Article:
How do you remember your first memories
Would you travel if you couldn't remember anything?
How well can you remember your last trip? Which pictures come to your mind first? How many of the things you remember can be seen in your vacation photos? How many times have you looked at these photos? Does it happen to you every now and then that you see a photo and suddenly remember something that you almost forgot?
When you have pondered these questions for a moment, I would like to challenge you to a little experiment. Suppose someone invites you on the journey of a lifetime. A trip according to your ideas. You don't have to pay anything for it and you can do anything you always wanted to do.
The only catch: Your photos will be deleted after the trip. Just like your memories.
Would you still go away?
Put away anything that is bothering you and just think about this question for a few minutes before reading any further. Without distraction.
The thought experiment comes from Daniel Kahnemann. Kahnemann is a psychologist and Nobel Prize winner and he raises this question every now and then when he compares remembering with experience. Roughly speaking, there is the following difference between remembering and experiencing: We are constantly experiencing something, our brain is constantly processing information. However, not all of this information is stored in our brains as memories. Most of our experiences are forgotten almost as quickly as they came about.
But travel is something very special for our memory. They supply the brain with a wealth of new information within a short period of time. Every unknown situation is experienced more consciously than a known situation and that is why extraordinary experiences become more firmly embedded in the memory. That is why we can remember in which year we went where - while we find it difficult to place an experience at work in a time frame.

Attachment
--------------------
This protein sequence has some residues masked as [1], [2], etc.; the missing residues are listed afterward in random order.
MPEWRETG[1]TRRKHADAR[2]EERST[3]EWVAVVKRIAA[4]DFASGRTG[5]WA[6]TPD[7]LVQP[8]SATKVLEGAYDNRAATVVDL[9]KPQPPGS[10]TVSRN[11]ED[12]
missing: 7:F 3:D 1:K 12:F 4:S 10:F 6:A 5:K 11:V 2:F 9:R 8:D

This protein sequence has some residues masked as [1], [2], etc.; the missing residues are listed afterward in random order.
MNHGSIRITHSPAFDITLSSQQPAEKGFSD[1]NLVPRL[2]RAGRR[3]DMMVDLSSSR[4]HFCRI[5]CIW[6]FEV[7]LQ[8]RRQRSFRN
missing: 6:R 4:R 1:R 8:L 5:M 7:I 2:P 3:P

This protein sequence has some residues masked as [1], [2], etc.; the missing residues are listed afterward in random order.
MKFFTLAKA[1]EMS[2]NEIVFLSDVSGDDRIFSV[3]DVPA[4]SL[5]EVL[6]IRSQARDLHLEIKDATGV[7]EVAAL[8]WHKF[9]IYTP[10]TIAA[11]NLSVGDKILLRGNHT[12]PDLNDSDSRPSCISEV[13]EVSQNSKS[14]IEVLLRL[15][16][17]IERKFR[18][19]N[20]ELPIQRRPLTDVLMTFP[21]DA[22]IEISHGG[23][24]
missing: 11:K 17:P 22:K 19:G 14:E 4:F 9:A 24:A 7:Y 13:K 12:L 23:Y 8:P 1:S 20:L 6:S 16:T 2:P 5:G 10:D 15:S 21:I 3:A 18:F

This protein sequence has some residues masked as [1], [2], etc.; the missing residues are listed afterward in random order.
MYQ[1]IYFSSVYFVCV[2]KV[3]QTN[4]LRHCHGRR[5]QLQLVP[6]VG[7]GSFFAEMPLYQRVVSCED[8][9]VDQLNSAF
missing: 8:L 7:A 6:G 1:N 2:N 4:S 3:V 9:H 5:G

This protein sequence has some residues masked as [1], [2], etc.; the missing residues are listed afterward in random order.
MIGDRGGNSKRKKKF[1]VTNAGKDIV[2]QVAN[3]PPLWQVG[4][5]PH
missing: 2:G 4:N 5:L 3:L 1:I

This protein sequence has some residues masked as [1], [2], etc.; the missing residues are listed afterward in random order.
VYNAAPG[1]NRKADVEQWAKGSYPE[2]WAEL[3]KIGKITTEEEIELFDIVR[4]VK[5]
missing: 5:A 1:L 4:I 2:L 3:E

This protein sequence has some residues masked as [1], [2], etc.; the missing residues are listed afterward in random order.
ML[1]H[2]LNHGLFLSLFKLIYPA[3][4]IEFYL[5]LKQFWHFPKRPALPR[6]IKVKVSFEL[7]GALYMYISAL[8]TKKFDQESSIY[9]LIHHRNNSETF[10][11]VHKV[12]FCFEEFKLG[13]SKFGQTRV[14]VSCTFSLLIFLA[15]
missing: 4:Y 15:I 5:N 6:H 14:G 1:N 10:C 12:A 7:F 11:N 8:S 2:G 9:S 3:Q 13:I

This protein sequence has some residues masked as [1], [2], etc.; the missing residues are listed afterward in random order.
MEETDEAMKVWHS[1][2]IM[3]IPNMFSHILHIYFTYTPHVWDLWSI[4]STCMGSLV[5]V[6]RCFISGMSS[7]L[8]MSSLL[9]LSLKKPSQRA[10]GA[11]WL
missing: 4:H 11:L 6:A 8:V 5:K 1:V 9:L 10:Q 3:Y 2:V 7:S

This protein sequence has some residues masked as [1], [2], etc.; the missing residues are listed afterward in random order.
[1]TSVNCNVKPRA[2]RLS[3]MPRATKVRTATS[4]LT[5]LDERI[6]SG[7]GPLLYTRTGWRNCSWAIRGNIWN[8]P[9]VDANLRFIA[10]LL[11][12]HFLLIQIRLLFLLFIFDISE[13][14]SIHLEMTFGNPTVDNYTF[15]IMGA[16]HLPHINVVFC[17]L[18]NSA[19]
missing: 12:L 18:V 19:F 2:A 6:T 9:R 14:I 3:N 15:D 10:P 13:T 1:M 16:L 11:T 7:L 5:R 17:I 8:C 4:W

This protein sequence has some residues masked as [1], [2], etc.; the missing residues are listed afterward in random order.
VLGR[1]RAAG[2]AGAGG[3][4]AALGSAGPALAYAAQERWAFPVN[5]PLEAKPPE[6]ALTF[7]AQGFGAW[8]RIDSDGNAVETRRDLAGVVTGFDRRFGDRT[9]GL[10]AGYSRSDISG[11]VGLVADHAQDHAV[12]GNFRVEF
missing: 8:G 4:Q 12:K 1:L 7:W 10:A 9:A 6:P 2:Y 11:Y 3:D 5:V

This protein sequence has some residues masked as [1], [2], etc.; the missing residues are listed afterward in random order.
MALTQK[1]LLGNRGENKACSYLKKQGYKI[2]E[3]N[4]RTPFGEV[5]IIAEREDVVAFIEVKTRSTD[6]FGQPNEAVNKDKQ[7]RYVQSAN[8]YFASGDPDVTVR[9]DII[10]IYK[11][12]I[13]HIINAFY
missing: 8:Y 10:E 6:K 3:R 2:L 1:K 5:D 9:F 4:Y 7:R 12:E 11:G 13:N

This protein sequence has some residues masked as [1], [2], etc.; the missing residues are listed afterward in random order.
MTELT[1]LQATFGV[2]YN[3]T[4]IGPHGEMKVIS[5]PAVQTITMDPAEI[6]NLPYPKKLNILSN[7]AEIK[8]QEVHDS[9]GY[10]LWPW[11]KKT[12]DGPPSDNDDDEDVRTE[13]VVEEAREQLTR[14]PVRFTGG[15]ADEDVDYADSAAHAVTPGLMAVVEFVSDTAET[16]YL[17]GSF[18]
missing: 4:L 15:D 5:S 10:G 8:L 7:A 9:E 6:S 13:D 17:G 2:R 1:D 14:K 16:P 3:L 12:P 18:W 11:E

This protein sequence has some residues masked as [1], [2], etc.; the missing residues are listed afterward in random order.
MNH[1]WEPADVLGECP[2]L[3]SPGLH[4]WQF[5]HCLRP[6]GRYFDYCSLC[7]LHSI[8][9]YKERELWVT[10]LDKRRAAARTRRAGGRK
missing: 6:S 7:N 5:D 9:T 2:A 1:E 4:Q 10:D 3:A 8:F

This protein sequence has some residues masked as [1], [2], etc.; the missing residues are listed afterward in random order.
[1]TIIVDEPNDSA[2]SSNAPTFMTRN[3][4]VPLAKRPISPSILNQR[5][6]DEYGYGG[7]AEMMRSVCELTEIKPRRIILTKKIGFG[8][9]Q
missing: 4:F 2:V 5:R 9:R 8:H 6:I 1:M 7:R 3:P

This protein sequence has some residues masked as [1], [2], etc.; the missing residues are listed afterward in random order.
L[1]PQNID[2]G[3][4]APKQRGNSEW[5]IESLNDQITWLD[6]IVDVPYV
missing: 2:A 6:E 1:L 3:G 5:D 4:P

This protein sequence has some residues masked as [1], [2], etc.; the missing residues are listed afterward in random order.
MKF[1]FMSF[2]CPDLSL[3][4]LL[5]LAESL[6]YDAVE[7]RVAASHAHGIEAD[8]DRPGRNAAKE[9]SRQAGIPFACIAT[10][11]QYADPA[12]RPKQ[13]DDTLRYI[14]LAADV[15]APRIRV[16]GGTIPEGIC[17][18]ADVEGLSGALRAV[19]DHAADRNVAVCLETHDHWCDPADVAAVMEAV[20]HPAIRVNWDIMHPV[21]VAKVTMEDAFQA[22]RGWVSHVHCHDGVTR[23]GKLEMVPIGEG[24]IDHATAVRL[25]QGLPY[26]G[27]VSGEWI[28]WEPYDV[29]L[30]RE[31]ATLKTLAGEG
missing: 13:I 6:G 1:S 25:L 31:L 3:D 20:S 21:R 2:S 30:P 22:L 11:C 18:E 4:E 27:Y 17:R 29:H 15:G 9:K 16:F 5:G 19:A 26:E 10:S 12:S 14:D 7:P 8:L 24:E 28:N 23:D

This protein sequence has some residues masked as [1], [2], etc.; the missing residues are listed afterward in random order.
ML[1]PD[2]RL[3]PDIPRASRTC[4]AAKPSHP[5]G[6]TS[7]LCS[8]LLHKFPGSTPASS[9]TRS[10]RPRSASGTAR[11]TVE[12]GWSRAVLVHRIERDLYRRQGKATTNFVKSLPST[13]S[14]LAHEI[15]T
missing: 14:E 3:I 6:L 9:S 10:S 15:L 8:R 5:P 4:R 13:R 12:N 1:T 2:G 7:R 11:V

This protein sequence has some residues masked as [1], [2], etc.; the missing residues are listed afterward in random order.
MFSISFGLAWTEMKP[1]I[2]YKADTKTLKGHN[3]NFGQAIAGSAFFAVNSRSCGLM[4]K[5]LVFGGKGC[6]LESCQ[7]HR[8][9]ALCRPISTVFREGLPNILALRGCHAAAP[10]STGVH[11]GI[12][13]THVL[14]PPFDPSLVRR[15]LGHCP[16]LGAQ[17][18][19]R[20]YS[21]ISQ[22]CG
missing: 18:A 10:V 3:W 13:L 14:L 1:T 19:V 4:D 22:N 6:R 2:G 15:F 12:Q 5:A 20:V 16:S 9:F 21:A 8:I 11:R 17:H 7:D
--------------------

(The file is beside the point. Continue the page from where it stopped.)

Even more: we even work actively on vacation to consolidate our memories. For example, by buying souvenirs and taking photos. Souvenir comes from French. Translated it means: remember. There was a time before the smartphone, when vacation was the only time you always had a camera with you. The camera allows us to frame special experiences. And in a photo an experience merges with a memory, because the photo is nothing more than concrete evidence: I was there.
If you were to embark on the said trip, you would not only have to do without memories of your experiences, but also photos. In other words: You would have no proofthat you were ever gone, neither for yourself nor for others.
But what about the experiences themselves? As in hardly any other activity, we learn and change while traveling. Is this knowledge uncoupled from conscious memory or is it related to it? The all-important question is: Anyway, does traveling bring you anything?
Would I go on a trip with no memory? It would be an adventure and I like adventure. But my answer is no. I could do without photos. To experience something knowing that I won't remember it is too scary for me.
How do you choose
about the author
Anna | Anemina Travels
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